Making ReleasesΒΆ

The latest version of an IOAM project is always available by Git, but we also make more stable versions available periodically. To make such a release, the steps we have followed in the past are listed below. Here <package> should be replaced with the GitHub project name of the package being released, e.g. param or imagen.

  1. Ensure that no one besides yourself has any modified files checked out in Git; if they do, make sure all of it gets checked in or does not need to be included in the release, and ensure that none of it will be checked in until the release is complete.

  2. Increment the release number in <project>.__init__.__version__,, and the release notes in doc/index.rst. Note that some ioam projects (e.g. param) contain more than one package (param and numbergen in param’s case).

  3. Update the documentation files, especially README.rst, doc/News/index_text.rst, doc/Home/news_text.rst and doc/Downloads/index_text.rst (check the download links will be correct). The rest should be read through, making sure that the auto-generated pages are working properly, that the citations in the User Manual work, and that pages written by hand match the current version of the code. In particular, doc/Reference_Manual/index_text.rst needs to match the current version of the reference manual, and remember to check the inheritance graphs.

  4. Update the tutorials to match changes to the GUI or graphing support, if necessary. For the old non-notebook tutorials, a simple way to get updated versions of each image is to:

    1. Change to the doc/Tutorials/images/ directory
    2. Launch xv on all of the images (xv * &)
    3. Select the image you want to update, using xv’s right-click menu
    4. Select Grab from xv’s right-click menu
    5. Select Save from xv’s right-click menu

    The advantage of this method is that you never need to type in filenames, make sure they match the .html or .rst file, and so on.

    Be sure to work through the tutorial once it is updated, to make sure all of the instructions still make sense for the new release. The newer notebook tutorials should be tested automatically, but be sure to check buildbot to make sure.

  5. Update Changelog.txt, if any, by making a copy of ChangeLog.txt, doing “make Changelog.txt”, and pasting the new items at the top of the copy (so that any fixes to the old items are preserved). Also summarize major changes in it for the release notes in News/. (if present) or in README.rst.

  6. Update the issues trackers and the remaining work lists in Future_Work/index_text.rst and Future_Work/current_text.rst (if present) to reflect completed tasks and changes in priority.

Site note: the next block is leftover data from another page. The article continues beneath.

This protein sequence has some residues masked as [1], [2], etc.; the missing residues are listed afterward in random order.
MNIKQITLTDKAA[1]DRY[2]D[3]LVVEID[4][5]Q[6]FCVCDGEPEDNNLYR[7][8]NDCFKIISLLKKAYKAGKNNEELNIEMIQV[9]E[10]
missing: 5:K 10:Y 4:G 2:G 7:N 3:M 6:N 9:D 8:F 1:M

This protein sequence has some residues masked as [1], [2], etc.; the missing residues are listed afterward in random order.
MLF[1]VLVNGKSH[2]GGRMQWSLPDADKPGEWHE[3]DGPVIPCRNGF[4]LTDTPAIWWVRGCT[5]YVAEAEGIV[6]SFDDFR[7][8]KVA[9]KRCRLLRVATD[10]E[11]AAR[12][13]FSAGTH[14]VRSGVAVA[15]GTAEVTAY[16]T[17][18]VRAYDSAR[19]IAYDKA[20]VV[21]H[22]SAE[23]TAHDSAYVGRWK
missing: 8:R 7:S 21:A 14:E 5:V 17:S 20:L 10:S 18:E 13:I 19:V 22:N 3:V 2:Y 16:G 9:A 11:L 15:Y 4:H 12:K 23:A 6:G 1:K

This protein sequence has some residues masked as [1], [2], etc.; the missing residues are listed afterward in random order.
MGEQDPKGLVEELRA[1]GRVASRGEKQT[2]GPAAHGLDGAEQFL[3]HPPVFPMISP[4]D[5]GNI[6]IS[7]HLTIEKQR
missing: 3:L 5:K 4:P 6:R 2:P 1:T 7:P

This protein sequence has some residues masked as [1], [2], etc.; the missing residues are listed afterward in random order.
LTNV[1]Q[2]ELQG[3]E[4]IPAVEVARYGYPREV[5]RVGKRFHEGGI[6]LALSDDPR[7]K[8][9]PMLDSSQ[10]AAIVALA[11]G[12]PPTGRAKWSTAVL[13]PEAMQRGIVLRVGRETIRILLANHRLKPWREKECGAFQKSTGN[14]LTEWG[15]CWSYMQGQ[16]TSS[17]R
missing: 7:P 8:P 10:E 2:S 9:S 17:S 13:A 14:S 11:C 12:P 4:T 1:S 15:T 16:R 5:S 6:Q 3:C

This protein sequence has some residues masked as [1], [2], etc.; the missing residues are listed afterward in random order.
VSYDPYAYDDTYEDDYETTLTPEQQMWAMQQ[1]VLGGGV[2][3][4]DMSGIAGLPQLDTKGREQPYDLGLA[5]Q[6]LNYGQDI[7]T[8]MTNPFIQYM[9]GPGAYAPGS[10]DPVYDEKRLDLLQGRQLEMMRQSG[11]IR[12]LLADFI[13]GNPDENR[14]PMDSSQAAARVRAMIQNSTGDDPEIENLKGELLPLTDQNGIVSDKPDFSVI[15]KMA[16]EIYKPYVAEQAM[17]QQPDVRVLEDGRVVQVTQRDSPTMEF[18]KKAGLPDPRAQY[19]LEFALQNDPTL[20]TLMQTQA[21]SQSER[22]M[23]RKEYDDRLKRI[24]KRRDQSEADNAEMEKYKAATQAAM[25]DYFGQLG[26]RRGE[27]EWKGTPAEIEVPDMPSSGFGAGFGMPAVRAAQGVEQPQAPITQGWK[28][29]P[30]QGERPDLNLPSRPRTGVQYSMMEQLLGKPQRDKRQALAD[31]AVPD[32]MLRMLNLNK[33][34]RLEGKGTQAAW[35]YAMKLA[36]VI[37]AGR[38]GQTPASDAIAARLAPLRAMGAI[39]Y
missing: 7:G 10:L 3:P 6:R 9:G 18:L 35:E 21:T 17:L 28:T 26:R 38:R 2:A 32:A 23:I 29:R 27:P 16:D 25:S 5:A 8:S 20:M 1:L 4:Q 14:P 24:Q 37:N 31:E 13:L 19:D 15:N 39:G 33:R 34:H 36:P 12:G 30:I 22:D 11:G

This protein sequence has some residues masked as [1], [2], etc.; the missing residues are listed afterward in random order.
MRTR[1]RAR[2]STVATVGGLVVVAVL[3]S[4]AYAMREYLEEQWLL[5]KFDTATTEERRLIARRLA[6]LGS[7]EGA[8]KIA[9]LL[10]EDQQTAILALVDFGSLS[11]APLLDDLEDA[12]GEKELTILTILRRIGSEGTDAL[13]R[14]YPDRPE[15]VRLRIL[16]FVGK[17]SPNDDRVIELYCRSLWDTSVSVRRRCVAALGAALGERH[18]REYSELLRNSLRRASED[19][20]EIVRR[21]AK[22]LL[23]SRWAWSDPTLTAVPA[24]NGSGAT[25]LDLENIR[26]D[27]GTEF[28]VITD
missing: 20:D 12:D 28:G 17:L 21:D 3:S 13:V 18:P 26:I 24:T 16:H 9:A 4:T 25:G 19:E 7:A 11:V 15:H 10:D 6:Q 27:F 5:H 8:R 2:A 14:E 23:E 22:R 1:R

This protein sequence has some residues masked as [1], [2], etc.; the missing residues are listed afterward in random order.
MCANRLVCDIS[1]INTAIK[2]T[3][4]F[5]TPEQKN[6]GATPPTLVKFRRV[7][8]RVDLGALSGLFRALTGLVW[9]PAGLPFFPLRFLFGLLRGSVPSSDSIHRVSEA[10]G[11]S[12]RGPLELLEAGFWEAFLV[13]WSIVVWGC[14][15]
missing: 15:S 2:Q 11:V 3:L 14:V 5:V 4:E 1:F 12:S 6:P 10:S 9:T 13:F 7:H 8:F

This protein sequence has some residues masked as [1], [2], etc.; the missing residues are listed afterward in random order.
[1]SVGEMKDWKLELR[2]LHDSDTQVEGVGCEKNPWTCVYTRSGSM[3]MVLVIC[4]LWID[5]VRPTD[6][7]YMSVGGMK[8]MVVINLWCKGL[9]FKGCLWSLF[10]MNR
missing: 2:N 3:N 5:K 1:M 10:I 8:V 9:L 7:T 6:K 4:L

7. Check any modified files into Git.

  8. Are all the buildbot and other continuous tests still passing? You might need to trigger new builds to check all platforms are ok.

  9. Save all open files from within any editor, and sure that they have all been committed to git and pushed to github.

  10. Tag the repository:

    git tag -a v1.2.1 -m 'Release version 1.2.1'

    If you have to repeat this step, the next time you will need -f -a, not just -a.

  11. In python, do import <project> ; project.__version__.verify() to test that the version information has been declared properly.

  12. Push your tag to github:

    git push origin v1.2.1

    Note that if you are repeating the tagging, you may need to push using git push -f origin v1.2.1.

  13. Test creating a distribution and inspect the results:

    1. python sdist
    2. cd dist; tar xvf <package>
    3. Use ls -lFRA or find . to ensure that no stray files were included and nothing is missing.
    4. Double-check the generated documentation to ensure that it is complete and was generated properly.
    5. Try out the source on various platforms, e.g. using virtual machines, ensuring that there are no errors. Also perform a self-test on the various platforms (nosetests or ./topographica -t quick -t exhaustive).
  14. Make a PyPI release by running:

    python register sdist upload
  15. Download the new package from<package>, again testing the issues listed in the previous step, but now installing via virtualenv using pip install, pip install --upgrade, etc.

  16. If you find problems, go back to step 7 and start over.

  17. Publish Windows exe files on PyPi (from a Windows machine with git installed):

    python bdist_wininst --plat-name=win32 --user-access-control=auto upload
    python bdist_wininst --plat-name=win-amd64 --user-access-control=auto upload
  18. Check that the exe runs and installs correctly on Windows.

  19. When the package is ready, notify the other developers that they may once again push new code to the Git repository.

  20. Force build for the public web site for this project, and check the results (should eventually be updated automatically anyway).

  21. Send an announcement to topographica-announce at and, if appropriate.